The overcoming of morality, in a certain sense even the self-overcoming of morality-let this be the name for that long secret work which has been saved up for the finest and most honest, also the most malicious, consciences of today, as living touchstones of the soul. – Friedrich Nietzsche
The Immorality Lab was created in 2009 at the campus of the University of British Columbia in affiliation with Sauder School of Business and the Faculty of Psychology. The purpose of the lab is to unite a virtual community of international scholars who study the many ways people mistreat one another and contribute to the sum total of misery and unhappiness in the world.
The work of the lab is inspired by Sigmund Freud’s observation that most human beings see their neighbor as “not only a potential helper or sexual object, but also someone who tempts them to satisfy their aggressiveness on him, to exploit his capacity for work without compensation, to use him sexually without his consent, to seize his possessions, to humiliate him, to cause him pain, to torture and to kill him.”
Human beings are capable of great cruelty and destructiveness. The hope of our lab is that by scientifically studying these attributes of our species we can discover ways of regulating their expression and minimizing their most damaging effects. More broadly, our lab seeks to understand morality as a cultural phenomenon and so we study such questions as: “How do the moral ideals and norms of a culture emerge?”, “What determines which moral belief systems become accepted and legitimized?”, and “What effects does believing in a certain kind of moral system have on the thoughts and behaviour of individuals and groups?”.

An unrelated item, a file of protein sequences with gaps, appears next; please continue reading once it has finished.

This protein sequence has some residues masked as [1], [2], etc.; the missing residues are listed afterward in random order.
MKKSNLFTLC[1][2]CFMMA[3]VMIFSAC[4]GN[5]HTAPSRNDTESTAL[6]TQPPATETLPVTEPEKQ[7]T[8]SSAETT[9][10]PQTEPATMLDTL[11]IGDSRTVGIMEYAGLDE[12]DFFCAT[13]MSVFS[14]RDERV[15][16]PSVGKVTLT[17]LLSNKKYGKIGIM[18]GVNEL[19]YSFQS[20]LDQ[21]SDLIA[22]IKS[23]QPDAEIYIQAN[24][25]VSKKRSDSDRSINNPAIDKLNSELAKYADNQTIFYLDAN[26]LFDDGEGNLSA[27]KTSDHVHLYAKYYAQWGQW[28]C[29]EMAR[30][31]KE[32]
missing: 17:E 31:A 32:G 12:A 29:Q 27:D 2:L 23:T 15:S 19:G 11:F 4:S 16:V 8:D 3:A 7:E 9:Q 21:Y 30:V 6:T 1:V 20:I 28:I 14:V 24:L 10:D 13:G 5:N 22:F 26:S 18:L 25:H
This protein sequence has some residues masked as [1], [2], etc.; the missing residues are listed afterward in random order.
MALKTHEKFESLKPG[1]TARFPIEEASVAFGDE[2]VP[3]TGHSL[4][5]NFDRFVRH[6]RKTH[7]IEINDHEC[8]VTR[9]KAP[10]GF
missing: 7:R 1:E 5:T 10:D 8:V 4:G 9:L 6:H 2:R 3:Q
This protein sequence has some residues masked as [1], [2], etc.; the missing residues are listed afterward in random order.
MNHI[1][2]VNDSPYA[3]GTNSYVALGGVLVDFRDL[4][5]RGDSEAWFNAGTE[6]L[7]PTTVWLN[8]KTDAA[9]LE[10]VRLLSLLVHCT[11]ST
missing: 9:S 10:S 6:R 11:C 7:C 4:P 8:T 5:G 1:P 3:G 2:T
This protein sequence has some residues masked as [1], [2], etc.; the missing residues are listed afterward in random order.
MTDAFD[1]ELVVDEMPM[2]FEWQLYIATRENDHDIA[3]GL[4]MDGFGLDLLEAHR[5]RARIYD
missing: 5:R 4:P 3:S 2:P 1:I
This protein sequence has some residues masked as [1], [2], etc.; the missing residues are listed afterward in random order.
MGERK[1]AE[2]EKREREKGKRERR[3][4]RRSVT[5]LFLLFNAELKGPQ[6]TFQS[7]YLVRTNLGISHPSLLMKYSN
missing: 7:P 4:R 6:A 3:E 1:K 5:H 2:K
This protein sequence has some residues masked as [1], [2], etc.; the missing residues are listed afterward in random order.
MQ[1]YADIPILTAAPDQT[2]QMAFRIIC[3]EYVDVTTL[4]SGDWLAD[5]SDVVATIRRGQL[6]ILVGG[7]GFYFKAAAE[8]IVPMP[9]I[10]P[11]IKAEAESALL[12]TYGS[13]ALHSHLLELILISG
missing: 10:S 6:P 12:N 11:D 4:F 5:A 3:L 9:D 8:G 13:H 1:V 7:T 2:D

The Immorality Lab is organized by Dr. Karl Aquino of the Sauder School of Business. Karl is the Richard Poon Chair of Organizations and Society. Karl also has a courtesy appointment in the Faculty of Psychology and is a Fellow at the Maurice Young Center for Applied Ethics. Karl has been doing research on immorality since 1992. His research interests include:
Moral Cognition and Behaviour
Revenge, Forgiveness, and Reconciliation
Status and Social Dominance
Karl also dabbles in a number of other research areas including social sexual behavior at work, the experiences associated with luxury brand consumption, and the effects of visual stimuli on taste perceptions.